The final disc documents the band in transition. A 1965 cover of “Jeep’s Blues,” composed by Ellington and Johnny Hodges, finds Eddie Smith’s banjo being replaced by John Slaughter on electric guitar. The band continues backing visiting musicians, as witnessed on an inspired run-through of “Couldn’t Keep It To Myself” with gospel legend Alex Bradford. The band offers a more contemporary sound on “Mercy, Marcy, Mercy,” with the leader laying down a fine trombone solo. Things get real interesting on “Oh Didn’t He Ramble,” with Van Morrison adding his voice to the proceedings, with Dr. John on piano.

“Sideways” is credited to the Chris Barber Jazz and Blues Band, a aggregation from 1978 that featured multi-instrumentalists Sammy Rimmington and John Crocker. Wheeler is back on clarinet on a medley of tunes from the Band, “The Weight/Caledonia Mission,” with Barber and Crocker on tenor sax taking solo honors. A New Orleans session paired Barber with Eddie Bo on vocal and piano along with a cast of stellar local veterans on the funky “Wake Up”. Chris Barber’s Six Piece was a 2010 line-up that tackled a Jelly Roll Morton classic, “Winin’ Boy Blues,” with Jools Holland on piano and lead vocal. The closing cut was recorded live at the Pizza Express Jazz Club in London, with Barber and band playing “Savoy Blues,” a song the leader had recorded sixty years earlier.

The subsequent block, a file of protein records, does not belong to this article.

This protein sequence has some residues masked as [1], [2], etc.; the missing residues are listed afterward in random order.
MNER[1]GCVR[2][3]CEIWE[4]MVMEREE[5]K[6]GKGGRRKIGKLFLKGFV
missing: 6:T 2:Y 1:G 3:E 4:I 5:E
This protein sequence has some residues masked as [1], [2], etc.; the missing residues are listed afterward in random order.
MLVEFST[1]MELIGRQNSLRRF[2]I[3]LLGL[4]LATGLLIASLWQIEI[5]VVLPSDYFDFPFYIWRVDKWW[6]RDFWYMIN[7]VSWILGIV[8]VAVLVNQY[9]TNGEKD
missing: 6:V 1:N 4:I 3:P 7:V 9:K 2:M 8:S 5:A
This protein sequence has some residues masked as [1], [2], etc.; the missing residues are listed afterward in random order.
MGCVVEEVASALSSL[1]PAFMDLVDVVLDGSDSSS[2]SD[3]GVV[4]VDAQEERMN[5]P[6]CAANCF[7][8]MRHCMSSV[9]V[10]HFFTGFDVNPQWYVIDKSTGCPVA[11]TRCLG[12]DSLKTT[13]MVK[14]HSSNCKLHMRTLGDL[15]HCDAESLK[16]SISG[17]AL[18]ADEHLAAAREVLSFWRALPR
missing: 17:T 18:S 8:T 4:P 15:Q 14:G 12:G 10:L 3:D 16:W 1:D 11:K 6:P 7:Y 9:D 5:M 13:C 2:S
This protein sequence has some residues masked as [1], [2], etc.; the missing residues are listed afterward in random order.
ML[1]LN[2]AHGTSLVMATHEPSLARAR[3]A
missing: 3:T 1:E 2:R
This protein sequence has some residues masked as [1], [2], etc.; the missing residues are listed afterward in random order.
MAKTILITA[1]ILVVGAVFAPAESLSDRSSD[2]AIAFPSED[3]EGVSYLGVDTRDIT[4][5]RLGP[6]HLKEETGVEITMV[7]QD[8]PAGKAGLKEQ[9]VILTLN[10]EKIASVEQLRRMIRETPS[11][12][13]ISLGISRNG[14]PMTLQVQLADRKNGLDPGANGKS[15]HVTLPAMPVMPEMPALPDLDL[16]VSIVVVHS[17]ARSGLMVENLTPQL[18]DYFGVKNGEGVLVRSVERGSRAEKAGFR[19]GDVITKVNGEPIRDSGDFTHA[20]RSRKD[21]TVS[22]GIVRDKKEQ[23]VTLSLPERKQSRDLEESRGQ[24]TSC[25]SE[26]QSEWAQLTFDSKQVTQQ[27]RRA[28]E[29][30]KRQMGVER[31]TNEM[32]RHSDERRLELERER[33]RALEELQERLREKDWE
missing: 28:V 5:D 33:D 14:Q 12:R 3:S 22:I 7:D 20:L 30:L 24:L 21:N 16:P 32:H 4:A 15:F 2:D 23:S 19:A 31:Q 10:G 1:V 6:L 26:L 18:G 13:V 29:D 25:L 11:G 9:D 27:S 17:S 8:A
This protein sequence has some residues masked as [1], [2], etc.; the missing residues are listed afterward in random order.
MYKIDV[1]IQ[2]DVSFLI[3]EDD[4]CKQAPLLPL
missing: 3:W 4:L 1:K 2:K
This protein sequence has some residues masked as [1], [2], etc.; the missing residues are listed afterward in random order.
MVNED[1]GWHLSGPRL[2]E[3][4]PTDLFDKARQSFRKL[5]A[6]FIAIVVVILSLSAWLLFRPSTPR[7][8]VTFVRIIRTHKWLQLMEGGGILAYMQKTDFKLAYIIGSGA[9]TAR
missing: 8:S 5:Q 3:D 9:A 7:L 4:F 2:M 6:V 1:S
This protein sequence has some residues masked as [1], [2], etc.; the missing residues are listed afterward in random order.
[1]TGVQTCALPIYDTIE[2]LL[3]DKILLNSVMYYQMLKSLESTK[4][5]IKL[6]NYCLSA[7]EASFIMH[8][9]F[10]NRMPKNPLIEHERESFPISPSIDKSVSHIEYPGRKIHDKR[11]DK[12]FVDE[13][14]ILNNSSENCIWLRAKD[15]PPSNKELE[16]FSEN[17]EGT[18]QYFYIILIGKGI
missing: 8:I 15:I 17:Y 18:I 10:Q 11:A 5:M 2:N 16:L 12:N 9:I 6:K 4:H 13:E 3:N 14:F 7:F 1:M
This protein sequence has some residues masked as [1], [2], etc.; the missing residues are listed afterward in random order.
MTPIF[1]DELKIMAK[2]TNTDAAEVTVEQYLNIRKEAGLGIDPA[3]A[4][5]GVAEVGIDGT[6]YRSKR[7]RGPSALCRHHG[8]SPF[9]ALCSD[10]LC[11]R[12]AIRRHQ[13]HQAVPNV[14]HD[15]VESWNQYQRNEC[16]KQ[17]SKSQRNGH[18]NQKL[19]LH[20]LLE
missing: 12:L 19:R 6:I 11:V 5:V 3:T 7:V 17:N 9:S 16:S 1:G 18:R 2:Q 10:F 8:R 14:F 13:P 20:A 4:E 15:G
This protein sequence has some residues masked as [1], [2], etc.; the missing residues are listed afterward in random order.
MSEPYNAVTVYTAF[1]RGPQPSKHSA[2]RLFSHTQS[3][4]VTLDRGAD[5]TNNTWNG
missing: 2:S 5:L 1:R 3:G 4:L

Throughout the set, listeners will be impressed with top-notch musicianship and beautiful arrangements that the band created, not to mention the inspired playing on virtually every track. Barber knew how to find players that shared his passion for the music, as is evident in the joy you hear in every note. The music alternates between blues, New Orleans traditional jazz, and all points in-between. What listeners are left with is a marvelous tribute to a musical giant who deserves recognition on this side of the pond.